The recent "Far Away Places" was about characters trying to escape their lives, and "Lady Lazarus" continued that theme in many ways. Pete's (Vincent Karthesier) become so inured to his life that he slept with Beth (Alexis Bledel), the wife of a fellow commuter who's likewise having a fling. Unfortunately for Peter, a full-blown affair failed to blossom, despite his best efforts (pestering Beth from a payphone during work-hours, arranging a communal visit to discuss life insurance with her husband). What made it a particularly tragic story is sensing how much Beth would like to escape her loveless marriage, knowing her husband plays away with other women... but all she could muster, in the end, was a heart drawn on the condensation of a car window, quickly erased as they parted company.
But if Pete found it impossible to break free and escape to another existence (rather like Don did all those years ago), the opposite was true of Megan (Jessica Paré). She resolved to quit copywriting and chase her life-long ambition to become an actress. This was mostly likely what her father was needling her about last week, so he'll be overjoyed she's decided to forge her own path again, rather than hold onto husband Don's (Jon Hamm) coattails. It was interesting to see everyone's reaction to the news Megan was leaving the firm, too: Peggy (Elisabeth Moss) was angry she hated a job others would kill to have (or she'd love to have fallen into so easily); Ginsberg (Ben Feldman) was so bewildered he could barely process the news (half-jokingly blaming it on an unwillingness to repay him money); Stan (Jay R. Ferguson) was also nonplussed, but rationalised it as reality hitting Megan that advertising is ultimately a trivial pursuit; and Joan (Christina Hendricks) thought this proves Megan's the "type" Don always falls for and has no future of her own ("she's going to be a failing actress with a rich husband").
For Don, it was great to see him acquiesce to his wife's desire to leave, although in a later scene with Roger (John Slattery) he made a comment suggesting it was more a decision to ensure Megan doesn't end up "like Betty or her mother." But the loss of Megan from the workplace also leaves him in a shaky position. Megan meant two things to Don at SCDP: she was a reason he's remained passionate about his job and office routine, but she was also a vital link to the youth of modern America. They also worked well as a duo (youth and experience), as evidenced in their Heinz pitch last week and, this week, their play-acting of a married couple in a Cool Whip commercial. The Drapers could sell ice to Eskimos...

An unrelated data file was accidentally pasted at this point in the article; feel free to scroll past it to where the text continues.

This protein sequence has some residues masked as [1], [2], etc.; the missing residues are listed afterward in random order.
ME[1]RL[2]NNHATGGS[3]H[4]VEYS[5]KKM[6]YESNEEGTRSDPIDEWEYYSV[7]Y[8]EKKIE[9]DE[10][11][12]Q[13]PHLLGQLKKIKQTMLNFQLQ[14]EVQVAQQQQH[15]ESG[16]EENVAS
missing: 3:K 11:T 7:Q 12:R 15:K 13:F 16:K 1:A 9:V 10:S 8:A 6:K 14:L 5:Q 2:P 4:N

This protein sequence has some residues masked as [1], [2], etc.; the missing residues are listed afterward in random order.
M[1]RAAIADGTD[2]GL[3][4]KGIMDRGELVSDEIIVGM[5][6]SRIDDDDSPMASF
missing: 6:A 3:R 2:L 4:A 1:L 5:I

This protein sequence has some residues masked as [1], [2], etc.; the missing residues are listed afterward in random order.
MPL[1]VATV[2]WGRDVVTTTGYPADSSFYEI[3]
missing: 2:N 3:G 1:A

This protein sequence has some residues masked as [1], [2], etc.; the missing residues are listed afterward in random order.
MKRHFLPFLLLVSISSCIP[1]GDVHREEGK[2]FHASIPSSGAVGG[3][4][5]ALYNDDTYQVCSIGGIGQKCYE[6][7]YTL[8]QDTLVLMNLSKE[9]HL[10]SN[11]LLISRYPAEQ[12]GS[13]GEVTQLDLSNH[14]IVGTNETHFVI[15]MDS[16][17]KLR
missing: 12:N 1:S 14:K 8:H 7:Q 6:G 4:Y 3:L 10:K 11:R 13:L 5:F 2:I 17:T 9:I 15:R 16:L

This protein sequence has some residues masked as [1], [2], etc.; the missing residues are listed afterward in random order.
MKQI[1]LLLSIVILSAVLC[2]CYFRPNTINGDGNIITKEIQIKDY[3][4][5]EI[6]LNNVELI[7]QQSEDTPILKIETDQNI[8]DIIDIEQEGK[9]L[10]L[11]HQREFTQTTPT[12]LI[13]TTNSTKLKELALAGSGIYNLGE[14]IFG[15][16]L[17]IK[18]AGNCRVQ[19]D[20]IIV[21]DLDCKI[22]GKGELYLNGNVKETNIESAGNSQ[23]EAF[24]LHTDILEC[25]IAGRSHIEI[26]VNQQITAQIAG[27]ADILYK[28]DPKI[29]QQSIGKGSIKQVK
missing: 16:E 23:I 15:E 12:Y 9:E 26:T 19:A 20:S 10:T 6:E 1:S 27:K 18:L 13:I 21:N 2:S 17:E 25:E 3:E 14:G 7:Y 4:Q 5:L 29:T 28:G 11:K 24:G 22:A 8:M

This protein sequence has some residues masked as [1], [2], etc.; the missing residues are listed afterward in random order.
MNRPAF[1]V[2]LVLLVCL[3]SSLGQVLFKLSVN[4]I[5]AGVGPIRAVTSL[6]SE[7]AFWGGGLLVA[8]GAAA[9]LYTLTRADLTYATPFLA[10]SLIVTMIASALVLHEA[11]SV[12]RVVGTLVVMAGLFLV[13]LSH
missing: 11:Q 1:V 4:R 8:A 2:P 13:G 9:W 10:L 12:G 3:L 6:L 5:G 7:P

But as Don found out when forced to perform the same pitch with Peggy, this time in front of the Cool Whip bigwigs, it's a chemistry that can't be copied. They failed to produce a similar compelling spark. It'll be interesting to see how Don fares without Megan to hand now, because it seems to me that Don's gradually losing touch with the lucrative 18-34 demographic advertising will come to thrive on. As if to reinforce this idea, in one later scene he ends up choosing a piece of Beatles-esque music for a Chevalier Blanc advert that's actually three decades old. The suggestion is that Don's simply getting older and out-of-touch, which has been a running theme all this season. In the final scene, Don even tries listening to The Beatles' "Tomorrow Never Knows", but turns the record player off mid-song and instead goes to bed. The Beatles have entered their "psychedelic rock" period, and someone like Don can't grasp such a newfangled thing. Maybe Roger would have better luck, considering his dabbling with LSD?
Overall, this was another impressive instalment of what's become a brilliant year for Mad Men after such a long hiatus. Megan's become "lady lazarus", reborn from he "death" of advertising (will she meet a hunky actor closer to her age at drama school?); Pete's luck still hasn't changed (although I have no sympathy knowing he goes home to Alison Brie); and Don's now staring down from the precipice of obsolescence without his guiding hand. Just how long will he maintain his status as top dog of Madison Avenue, as the times change and his tethers to the mushrooming youth market snap?
written by Matthew Weiner / directed by Phil Abraham / 8 May 2012 / Sky Atlantic